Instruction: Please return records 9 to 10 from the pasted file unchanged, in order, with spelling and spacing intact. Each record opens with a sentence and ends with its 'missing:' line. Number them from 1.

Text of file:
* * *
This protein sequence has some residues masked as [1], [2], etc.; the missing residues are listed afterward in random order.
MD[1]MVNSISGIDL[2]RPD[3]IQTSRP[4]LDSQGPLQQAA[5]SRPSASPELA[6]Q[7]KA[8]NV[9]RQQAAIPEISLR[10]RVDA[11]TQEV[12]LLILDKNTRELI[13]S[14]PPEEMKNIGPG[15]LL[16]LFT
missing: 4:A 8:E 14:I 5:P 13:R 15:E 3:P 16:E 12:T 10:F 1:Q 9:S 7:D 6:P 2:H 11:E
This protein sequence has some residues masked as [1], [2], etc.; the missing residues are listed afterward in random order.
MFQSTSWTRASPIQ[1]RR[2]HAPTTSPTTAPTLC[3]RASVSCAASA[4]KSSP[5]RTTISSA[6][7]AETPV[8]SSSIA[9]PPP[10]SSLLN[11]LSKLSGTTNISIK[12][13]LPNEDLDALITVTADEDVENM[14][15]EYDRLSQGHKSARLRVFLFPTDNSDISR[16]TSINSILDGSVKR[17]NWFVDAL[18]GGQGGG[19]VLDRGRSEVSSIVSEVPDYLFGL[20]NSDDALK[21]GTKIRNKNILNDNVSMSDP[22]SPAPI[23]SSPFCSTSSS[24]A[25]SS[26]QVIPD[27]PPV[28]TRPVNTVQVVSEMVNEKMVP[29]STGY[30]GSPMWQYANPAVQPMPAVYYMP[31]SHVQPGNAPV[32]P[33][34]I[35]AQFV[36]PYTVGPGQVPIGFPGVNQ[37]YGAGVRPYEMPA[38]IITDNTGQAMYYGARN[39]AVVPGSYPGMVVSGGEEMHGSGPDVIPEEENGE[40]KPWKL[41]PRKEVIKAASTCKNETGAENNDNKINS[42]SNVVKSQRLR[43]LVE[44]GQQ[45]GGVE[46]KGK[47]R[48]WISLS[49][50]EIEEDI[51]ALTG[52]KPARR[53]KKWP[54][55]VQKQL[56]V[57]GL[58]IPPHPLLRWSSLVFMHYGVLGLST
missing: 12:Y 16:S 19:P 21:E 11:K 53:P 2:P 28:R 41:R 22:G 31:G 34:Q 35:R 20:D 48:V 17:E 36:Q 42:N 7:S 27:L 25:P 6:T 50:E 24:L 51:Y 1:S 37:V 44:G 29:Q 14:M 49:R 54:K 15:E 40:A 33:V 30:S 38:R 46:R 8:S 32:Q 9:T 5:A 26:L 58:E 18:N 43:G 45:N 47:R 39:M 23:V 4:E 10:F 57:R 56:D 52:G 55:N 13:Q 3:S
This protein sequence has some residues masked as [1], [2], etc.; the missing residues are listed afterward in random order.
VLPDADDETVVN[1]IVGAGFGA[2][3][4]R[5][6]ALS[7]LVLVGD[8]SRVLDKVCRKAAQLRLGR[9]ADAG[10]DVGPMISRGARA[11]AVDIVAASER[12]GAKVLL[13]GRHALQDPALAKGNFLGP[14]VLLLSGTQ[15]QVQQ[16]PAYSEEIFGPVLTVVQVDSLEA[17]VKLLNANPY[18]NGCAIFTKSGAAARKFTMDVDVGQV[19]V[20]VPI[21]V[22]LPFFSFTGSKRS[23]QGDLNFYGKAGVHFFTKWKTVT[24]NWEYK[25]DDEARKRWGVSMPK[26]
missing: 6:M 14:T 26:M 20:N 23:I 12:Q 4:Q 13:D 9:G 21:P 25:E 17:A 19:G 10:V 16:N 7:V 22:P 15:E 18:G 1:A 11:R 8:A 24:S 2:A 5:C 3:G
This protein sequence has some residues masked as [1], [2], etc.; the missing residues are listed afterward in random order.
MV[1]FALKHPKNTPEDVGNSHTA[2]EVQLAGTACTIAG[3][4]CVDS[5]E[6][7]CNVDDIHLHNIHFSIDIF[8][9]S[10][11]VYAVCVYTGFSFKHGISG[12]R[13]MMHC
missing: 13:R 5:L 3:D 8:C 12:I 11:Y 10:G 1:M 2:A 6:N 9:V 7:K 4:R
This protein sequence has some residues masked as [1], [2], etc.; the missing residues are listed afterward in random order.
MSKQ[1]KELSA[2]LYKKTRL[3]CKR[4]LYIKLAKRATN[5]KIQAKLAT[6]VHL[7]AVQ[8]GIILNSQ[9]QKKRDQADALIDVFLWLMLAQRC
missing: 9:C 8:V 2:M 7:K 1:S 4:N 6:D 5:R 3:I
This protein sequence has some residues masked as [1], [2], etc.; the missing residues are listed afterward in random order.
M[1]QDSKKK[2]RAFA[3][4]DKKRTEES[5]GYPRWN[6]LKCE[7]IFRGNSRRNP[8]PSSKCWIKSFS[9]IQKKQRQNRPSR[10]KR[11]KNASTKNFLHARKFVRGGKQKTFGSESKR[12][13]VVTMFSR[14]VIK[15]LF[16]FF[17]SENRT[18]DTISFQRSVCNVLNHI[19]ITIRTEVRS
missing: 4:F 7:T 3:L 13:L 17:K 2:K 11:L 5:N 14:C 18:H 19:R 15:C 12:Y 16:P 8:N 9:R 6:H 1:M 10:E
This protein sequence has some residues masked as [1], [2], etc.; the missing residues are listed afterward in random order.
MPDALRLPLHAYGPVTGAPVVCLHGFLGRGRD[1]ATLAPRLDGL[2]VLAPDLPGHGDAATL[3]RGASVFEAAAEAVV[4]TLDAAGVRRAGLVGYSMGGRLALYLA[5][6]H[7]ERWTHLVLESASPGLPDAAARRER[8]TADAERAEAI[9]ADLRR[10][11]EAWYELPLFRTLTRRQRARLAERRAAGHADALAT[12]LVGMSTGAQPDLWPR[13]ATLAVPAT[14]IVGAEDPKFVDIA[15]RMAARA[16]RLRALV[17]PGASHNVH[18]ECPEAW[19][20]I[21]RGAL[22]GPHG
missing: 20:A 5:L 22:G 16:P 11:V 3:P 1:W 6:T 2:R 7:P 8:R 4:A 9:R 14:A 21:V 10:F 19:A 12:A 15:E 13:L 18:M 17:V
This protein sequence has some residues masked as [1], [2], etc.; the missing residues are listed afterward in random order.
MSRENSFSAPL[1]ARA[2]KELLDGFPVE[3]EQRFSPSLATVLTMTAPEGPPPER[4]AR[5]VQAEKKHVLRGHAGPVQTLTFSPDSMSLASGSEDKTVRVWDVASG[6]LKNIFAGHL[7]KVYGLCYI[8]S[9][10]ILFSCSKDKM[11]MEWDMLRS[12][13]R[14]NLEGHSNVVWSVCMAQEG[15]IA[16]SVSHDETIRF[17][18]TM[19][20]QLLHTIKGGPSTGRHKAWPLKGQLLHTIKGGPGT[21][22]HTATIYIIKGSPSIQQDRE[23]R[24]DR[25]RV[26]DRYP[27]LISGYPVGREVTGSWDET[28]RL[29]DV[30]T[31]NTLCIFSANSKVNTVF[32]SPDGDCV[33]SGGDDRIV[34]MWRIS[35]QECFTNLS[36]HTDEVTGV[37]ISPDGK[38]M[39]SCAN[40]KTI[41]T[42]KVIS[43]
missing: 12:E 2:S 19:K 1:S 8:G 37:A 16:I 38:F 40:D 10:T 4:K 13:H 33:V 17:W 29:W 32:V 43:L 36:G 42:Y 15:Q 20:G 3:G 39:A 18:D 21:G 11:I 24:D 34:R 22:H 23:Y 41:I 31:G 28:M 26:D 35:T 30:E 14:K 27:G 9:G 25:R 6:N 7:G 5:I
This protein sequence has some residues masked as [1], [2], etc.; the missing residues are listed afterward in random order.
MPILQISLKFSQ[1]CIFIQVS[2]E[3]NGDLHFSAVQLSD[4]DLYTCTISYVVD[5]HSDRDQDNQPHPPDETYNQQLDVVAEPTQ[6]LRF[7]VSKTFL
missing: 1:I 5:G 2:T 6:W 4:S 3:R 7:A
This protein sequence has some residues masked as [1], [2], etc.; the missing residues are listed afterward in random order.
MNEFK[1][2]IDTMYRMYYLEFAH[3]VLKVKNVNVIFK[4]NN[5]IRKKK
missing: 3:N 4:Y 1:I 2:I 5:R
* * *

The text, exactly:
This protein sequence has some residues masked as [1], [2], etc.; the missing residues are listed afterward in random order.
MPILQISLKFSQ[1]CIFIQVS[2]E[3]NGDLHFSAVQLSD[4]DLYTCTISYVVD[5]HSDRDQDNQPHPPDETYNQQLDVVAEPTQ[6]LRF[7]VSKTFL
missing: 1:I 5:G 2:T 6:W 4:S 3:R 7:A
This protein sequence has some residues masked as [1], [2], etc.; the missing residues are listed afterward in random order.
MNEFK[1][2]IDTMYRMYYLEFAH[3]VLKVKNVNVIFK[4]NN[5]IRKKK
missing: 3:N 4:Y 1:I 2:I 5:R